Kenny’s review of The Lion, the Witch, and the Wardrobe (Chronicles of Narnia, #1) > Likes and Comments

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message 1: by Erica (new)

Erica Oh, Kenny. You have to read these things *before* you know they are Christian Allegories. It helps, for example, to be a Tiny Child, delighted with talking animals, and thrilled with the idea of Portals To Another World. Also, I really really liked the bit where Father Christmas shows up and has special presents for everybody, but that's of a piece with being fascinated with world-building, things with moving pieces, and tailored-gift-giving (especially if the gifts are magical.)

Prince Caspian has an awesome bit where they're raising an army and recruiting trees and there's a party and all the trees are eating *dirt*...but the descriptions make it sound like *really awesome delicious dirt*.

Other Things Of Note: The first book, The Magician's Nephew, is about the creation of Narnia as a world, and bits of it are very similar to the opening of Silmarillion (with biblical echoes in both, obviously).

Susan ends up getting sort-of banned from Narnia because she "grows up" too much (ie, has forgotten Narnia and is more interested in Make Up and Boys than in the imaginary world she saw as a kid). There's really great essay someone wrote on how this is super unfair called "The Problem of Susan."

I hated The Last Battle. I still hadn't worked out that it was an Allegory at the time, but I hated it anyway because it was THAT OBNOXIOUS.


message 2: by Kenny (new)

Kenny why did you read more than one of these books(I barely finished 2)/how dare you compare the Silmarillion and Narnia?


message 3: by Erica (new)

Erica IT'S JUST THAT THEY BOTH STARTED THEIR WORLDS WITH SINGING. No comparison, otherwise. Also, I think it's interesting because they were...huh, just looked this up. I guess they were friends, but Tolkien didn't care for Narnia. Anyway, mutual influence, and I kind of wonder if the Music Creates The World thing was a broader theological metaphor or if it was something they'd talked about or what. (I'm sure there are books out there on this.)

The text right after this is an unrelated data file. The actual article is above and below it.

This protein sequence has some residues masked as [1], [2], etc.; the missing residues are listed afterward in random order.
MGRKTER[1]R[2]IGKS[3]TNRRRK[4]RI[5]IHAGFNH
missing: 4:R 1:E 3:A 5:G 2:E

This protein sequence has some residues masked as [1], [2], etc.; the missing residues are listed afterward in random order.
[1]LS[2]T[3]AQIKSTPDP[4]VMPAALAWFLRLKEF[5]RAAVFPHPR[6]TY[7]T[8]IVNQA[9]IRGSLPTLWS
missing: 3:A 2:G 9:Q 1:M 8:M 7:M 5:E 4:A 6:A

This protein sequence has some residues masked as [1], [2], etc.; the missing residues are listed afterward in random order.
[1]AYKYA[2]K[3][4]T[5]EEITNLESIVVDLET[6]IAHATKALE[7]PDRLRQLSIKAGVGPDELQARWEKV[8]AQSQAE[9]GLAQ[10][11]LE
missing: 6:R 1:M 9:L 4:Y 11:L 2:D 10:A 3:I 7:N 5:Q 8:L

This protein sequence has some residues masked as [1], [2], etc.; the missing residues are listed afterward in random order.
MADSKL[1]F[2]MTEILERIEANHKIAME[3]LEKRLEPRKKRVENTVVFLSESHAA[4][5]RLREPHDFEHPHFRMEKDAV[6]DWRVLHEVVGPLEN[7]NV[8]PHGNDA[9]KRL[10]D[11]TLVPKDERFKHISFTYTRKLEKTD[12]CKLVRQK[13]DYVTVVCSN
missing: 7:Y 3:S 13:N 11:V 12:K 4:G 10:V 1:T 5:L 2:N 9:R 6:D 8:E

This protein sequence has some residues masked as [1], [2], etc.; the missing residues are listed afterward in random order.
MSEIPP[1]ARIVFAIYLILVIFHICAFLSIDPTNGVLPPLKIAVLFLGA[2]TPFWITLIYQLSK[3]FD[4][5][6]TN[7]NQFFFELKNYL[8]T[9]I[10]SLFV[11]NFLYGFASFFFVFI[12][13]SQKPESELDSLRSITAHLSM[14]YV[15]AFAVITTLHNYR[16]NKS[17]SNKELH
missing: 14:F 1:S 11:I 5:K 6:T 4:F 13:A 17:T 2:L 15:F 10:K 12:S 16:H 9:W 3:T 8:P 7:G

message 4: by Nathaniel (new)

Nathaniel Kenny I am so very disappointed in the manner of how you interpret this imaginative story. You would say, imagination in this story is pointless. You are wrong. It is the very imagination of this story that makes it what it to so many, inspirational. The world in which we live has set the idea that imagination is pointless. Our society is very harsh and difficult. In some cases there is nothing left for people hope for in the literal world, so they turn to dreams and imagination. So, when you say that "the conclusion is foregone," it is obvious were only reading words, and not ideas. You saw this book as black and white lettering on pages, which is why you have failed to agree with thousands of believers in dreams, that this book is a story for the multitudes to give people the world which they could not otherwise have. Others should read this book for themselves and then decide whether or not to agree with you and read the words, or imagine and believe the ideas.
-Nathaniel


message 5: by Guy (last edited Jan 15, 2013 07:35PM) (new)

Guy Thank you, thank you, thank you! I laughed at the absolute correctness of your description, Kenny. And I laughed because it is nice to see that I am not the only person on the planet who thought this to be basically a horribly written thinly disguised propaganda. Even as a child, when I tried ready it 4 or 5 times because of the appearance of imagination in it, I didn't like that felt contrived. Now, an adult, I would say this was an thinly disguised deus ex machina.